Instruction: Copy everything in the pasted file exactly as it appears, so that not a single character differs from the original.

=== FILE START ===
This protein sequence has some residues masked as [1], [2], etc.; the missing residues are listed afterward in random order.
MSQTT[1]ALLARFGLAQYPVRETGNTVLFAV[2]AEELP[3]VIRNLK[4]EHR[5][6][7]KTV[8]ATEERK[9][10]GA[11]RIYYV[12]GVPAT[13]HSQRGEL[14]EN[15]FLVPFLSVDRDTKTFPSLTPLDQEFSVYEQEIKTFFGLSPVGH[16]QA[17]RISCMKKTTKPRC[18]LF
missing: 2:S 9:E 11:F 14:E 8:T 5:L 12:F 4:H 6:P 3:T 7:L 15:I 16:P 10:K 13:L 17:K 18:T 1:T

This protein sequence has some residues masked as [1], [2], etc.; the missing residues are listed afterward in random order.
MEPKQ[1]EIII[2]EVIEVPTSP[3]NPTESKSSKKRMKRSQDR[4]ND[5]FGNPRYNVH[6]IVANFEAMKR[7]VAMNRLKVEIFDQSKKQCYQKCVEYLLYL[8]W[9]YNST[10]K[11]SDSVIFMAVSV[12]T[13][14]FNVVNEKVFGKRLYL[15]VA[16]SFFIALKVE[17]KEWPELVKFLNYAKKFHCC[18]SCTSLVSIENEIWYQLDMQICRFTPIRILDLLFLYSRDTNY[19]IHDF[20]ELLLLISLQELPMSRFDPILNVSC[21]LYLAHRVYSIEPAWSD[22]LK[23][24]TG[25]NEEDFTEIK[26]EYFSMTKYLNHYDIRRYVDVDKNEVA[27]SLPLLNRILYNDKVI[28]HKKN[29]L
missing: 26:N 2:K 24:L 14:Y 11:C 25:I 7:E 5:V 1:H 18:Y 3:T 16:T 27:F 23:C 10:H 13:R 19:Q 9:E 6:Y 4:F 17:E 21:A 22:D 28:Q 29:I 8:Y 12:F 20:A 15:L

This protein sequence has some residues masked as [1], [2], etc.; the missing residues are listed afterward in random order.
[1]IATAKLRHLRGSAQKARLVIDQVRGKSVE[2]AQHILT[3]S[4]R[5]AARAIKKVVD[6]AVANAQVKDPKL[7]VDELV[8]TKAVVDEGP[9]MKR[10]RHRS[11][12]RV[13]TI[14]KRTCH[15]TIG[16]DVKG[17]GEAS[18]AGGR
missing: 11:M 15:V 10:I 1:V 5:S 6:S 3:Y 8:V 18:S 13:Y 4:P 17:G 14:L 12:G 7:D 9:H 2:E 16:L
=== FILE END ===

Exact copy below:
This protein sequence has some residues masked as [1], [2], etc.; the missing residues are listed afterward in random order.
MSQTT[1]ALLARFGLAQYPVRETGNTVLFAV[2]AEELP[3]VIRNLK[4]EHR[5][6][7]KTV[8]ATEERK[9][10]GA[11]RIYYV[12]GVPAT[13]HSQRGEL[14]EN[15]FLVPFLSVDRDTKTFPSLTPLDQEFSVYEQEIKTFFGLSPVGH[16]QA[17]RISCMKKTTKPRC[18]LF
missing: 2:S 9:E 11:F 14:E 8:T 5:L 12:F 4:H 6:P 3:T 7:L 15:I 16:P 10:K 13:L 17:K 18:T 1:T

This protein sequence has some residues masked as [1], [2], etc.; the missing residues are listed afterward in random order.
MEPKQ[1]EIII[2]EVIEVPTSP[3]NPTESKSSKKRMKRSQDR[4]ND[5]FGNPRYNVH[6]IVANFEAMKR[7]VAMNRLKVEIFDQSKKQCYQKCVEYLLYL[8]W[9]YNST[10]K[11]SDSVIFMAVSV[12]T[13][14]FNVVNEKVFGKRLYL[15]VA[16]SFFIALKVE[17]KEWPELVKFLNYAKKFHCC[18]SCTSLVSIENEIWYQLDMQICRFTPIRILDLLFLYSRDTNY[19]IHDF[20]ELLLLISLQELPMSRFDPILNVSC[21]LYLAHRVYSIEPAWSD[22]LK[23][24]TG[25]NEEDFTEIK[26]EYFSMTKYLNHYDIRRYVDVDKNEVA[27]SLPLLNRILYNDKVI[28]HKKN[29]L
missing: 26:N 2:K 24:L 14:Y 11:C 25:I 7:E 5:V 1:H 18:Y 3:T 16:T 27:F 23:C 10:H 13:R 19:Q 9:E 6:Y 4:F 17:E 21:A 22:D 28:Q 29:I 8:Y 12:F 20:A 15:L

This protein sequence has some residues masked as [1], [2], etc.; the missing residues are listed afterward in random order.
[1]IATAKLRHLRGSAQKARLVIDQVRGKSVE[2]AQHILT[3]S[4]R[5]AARAIKKVVD[6]AVANAQVKDPKL[7]VDELV[8]TKAVVDEGP[9]MKR[10]RHRS[11][12]RV[13]TI[14]KRTCH[15]TIG[16]DVKG[17]GEAS[18]AGGR
missing: 11:M 15:V 10:I 1:V 5:S 6:S 3:Y 8:V 18:S 13:Y 4:P 17:G 14:L 12:G 7:D 9:H 2:E 16:L